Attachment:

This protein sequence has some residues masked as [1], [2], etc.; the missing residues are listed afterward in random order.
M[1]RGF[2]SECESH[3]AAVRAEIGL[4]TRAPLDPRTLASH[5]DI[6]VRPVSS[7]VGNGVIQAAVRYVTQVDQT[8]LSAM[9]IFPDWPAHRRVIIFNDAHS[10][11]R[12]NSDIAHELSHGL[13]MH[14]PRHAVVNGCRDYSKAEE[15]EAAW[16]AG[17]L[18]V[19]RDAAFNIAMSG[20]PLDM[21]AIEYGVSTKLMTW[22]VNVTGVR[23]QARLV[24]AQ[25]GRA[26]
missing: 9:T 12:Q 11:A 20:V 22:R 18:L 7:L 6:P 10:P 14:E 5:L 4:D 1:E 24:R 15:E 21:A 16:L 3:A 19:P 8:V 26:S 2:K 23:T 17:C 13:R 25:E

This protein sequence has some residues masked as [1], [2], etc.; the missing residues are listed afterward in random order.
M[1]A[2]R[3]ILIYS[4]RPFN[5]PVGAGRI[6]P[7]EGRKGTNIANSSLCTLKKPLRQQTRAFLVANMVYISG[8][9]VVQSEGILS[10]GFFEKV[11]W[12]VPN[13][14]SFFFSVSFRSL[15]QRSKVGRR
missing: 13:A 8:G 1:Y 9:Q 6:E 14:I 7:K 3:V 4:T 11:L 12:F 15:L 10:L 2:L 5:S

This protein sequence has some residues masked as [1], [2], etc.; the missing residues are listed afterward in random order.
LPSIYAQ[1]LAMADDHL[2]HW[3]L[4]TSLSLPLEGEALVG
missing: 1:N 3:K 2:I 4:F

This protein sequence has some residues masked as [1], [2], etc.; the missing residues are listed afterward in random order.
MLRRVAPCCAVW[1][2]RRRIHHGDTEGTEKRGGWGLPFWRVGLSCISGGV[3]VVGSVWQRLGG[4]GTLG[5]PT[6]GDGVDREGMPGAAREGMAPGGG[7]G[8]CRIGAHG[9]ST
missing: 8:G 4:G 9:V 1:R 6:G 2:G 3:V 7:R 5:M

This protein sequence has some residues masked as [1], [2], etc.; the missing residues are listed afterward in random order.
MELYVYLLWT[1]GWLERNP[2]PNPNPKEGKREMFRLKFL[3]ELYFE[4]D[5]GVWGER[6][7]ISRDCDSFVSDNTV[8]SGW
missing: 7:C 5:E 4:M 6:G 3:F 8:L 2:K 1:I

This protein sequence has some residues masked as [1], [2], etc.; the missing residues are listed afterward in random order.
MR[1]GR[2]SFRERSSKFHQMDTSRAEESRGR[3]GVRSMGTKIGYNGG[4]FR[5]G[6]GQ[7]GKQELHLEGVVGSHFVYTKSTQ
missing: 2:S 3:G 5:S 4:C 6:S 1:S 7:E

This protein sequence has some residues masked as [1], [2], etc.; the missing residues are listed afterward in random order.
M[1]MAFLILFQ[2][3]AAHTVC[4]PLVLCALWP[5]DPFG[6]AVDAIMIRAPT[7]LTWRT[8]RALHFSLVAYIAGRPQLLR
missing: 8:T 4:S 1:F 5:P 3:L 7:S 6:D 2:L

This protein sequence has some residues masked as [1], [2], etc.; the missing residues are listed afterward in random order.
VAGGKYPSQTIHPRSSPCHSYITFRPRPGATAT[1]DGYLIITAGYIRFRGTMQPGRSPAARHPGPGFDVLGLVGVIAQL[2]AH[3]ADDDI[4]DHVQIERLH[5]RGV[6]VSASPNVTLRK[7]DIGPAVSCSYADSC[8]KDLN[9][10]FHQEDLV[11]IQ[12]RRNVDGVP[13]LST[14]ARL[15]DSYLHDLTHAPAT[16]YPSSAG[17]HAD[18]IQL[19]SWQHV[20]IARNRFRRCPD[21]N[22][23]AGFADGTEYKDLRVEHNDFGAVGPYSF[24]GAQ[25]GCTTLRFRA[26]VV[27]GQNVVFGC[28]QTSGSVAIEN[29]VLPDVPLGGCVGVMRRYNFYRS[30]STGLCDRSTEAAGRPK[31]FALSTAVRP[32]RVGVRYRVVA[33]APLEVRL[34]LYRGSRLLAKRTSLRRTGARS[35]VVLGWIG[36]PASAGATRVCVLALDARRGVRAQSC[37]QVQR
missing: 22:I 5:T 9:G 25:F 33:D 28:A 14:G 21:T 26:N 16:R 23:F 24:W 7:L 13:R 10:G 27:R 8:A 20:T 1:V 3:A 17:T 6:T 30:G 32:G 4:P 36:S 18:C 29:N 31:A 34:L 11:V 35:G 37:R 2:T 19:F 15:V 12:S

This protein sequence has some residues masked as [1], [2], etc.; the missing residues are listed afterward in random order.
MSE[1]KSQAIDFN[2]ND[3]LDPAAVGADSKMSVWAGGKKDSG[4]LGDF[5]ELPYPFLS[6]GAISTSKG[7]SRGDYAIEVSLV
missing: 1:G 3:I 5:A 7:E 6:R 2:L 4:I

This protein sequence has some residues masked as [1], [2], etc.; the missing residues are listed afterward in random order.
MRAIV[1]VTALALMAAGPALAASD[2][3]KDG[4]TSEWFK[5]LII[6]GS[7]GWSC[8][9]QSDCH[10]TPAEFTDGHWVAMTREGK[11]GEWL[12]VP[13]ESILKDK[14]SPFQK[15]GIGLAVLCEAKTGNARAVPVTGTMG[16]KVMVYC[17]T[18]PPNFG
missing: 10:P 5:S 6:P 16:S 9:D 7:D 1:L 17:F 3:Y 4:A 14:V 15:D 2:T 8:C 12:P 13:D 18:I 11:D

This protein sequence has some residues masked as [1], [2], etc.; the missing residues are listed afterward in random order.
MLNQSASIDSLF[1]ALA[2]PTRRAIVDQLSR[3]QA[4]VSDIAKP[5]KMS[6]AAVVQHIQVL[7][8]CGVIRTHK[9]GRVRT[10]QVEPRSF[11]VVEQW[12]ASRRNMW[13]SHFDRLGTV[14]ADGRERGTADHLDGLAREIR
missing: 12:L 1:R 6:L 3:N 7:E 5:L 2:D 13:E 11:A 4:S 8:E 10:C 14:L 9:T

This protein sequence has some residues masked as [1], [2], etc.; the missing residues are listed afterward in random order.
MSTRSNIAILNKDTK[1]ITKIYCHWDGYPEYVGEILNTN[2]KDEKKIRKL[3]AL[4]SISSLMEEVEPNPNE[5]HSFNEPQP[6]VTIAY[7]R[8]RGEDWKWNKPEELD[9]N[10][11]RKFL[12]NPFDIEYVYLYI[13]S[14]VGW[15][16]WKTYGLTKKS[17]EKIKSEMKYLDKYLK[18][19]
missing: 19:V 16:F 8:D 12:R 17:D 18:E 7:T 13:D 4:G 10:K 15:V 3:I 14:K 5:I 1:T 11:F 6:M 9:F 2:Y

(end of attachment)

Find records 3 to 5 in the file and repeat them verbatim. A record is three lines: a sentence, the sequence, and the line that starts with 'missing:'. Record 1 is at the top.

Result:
This protein sequence has some residues masked as [1], [2], etc.; the missing residues are listed afterward in random order.
LPSIYAQ[1]LAMADDHL[2]HW[3]L[4]TSLSLPLEGEALVG
missing: 1:N 3:K 2:I 4:F

This protein sequence has some residues masked as [1], [2], etc.; the missing residues are listed afterward in random order.
MLRRVAPCCAVW[1][2]RRRIHHGDTEGTEKRGGWGLPFWRVGLSCISGGV[3]VVGSVWQRLGG[4]GTLG[5]PT[6]GDGVDREGMPGAAREGMAPGGG[7]G[8]CRIGAHG[9]ST
missing: 8:G 4:G 9:V 1:R 6:G 2:G 3:V 7:R 5:M

This protein sequence has some residues masked as [1], [2], etc.; the missing residues are listed afterward in random order.
MELYVYLLWT[1]GWLERNP[2]PNPNPKEGKREMFRLKFL[3]ELYFE[4]D[5]GVWGER[6][7]ISRDCDSFVSDNTV[8]SGW
missing: 7:C 5:E 4:M 6:G 3:F 8:L 2:K 1:I